If you suffer from finger fracture, please Schedule an appointment with one of our orthopedic specialists as soon as possible.
What Is Finger Fracture?
A finger fracture refers to a broken bone in one of the fingers. It occurs when there is a break or cracks in any of the bones that make up the finger, including the phalanges (finger bones) or the metacarpal bones (hand bones connected to the fingers).
Finger fractures can happen due to various reasons, including:
- Direct trauma: A finger fracture can occur from a direct blow or impact to the finger, such as during a sports injury, a fall, or an accident.
- Crushing injury: Finger bones can fracture if they are crushed or compressed forcefully, such as getting caught in machinery or being crushed by a heavy object.
- Twisting or bending force: Excessive twisting or bending of the finger beyond its normal range of motion can lead to a fracture.
Indication Of Finger Fracture
The signs and symptoms of a finger fracture may include:
- Pain: There is usually pain at the site of the fracture, which can vary in intensity depending on the severity of the fracture.
- Swelling and bruising: The finger may appear swollen, and there may be visible bruising or discoloration around the fracture site.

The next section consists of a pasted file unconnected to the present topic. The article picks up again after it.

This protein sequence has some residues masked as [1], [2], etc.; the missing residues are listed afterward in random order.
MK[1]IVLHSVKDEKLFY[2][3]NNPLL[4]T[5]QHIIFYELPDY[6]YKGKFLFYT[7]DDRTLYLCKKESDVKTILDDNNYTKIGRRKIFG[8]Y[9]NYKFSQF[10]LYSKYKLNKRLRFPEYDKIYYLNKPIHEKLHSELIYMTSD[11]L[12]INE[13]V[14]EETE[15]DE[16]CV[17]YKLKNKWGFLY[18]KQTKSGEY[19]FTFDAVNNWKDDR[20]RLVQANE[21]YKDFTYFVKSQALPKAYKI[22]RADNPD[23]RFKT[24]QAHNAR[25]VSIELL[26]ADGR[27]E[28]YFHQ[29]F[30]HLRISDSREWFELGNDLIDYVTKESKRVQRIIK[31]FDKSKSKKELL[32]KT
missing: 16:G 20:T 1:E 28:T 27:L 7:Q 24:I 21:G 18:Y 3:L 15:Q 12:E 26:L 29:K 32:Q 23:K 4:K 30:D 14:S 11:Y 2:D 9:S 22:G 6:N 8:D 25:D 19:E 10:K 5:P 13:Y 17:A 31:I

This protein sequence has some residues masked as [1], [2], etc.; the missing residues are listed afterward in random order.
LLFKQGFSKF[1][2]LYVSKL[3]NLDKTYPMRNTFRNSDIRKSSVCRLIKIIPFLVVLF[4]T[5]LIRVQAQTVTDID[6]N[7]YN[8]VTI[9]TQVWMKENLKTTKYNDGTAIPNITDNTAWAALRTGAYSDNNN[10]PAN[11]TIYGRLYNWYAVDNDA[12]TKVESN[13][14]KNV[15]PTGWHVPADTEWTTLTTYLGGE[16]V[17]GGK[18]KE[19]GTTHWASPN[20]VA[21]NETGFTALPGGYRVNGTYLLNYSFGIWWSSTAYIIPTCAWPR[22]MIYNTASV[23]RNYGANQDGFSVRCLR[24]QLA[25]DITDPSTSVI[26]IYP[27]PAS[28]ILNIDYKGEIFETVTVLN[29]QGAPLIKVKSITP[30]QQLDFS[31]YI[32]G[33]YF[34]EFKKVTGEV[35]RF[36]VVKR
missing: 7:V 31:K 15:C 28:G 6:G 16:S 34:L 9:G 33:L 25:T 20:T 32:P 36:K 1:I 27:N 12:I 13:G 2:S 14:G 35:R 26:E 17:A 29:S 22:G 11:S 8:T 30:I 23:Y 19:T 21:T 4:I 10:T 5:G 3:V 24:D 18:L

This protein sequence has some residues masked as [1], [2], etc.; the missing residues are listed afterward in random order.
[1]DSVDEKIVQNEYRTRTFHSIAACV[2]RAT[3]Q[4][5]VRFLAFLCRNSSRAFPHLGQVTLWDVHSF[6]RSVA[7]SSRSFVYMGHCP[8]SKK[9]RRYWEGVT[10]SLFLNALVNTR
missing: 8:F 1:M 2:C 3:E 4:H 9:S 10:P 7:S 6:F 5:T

- Deformity: In some cases, the fractured finger may appear misaligned or deformed compared to the unaffected fingers.
- Limited range of motion: The ability to move the finger may be impaired, and there may be difficulty in performing tasks that require finger movement.
If you suspect a finger fracture, it is important to seek medical attention for proper diagnosis and treatment. A healthcare professional will typically perform a physical examination, possibly including X-rays, to assess the extent and location of the fracture.
Treatments For Finger Fractures
Treatment options for finger fractures can include:
- Immobilization: The finger may be immobilized using splints, casts, or buddy taping, which involves taping the injured finger to an adjacent finger for support and stability.
- Reduction: If the fracture is displaced or misaligned, a healthcare professional may perform a reduction procedure to realign the fractured bones manually or with the use of surgical tools.
- Surgery: In some cases, surgery may be required to realign and stabilize the fractured bones using pins, screws, plates, or wires.
Following the initial treatment, rehabilitation exercises and physical therapy may be recommended to restore finger strength, flexibility, and function.
It is important to follow the healthcare provider’s instructions regarding pain management, wound care (if any open fracture or skin injury is present), and any restrictions or limitations on hand use during the healing process.
Overall, the prognosis for finger fractures is generally favorable with proper medical care and adherence to the recommended treatment plan.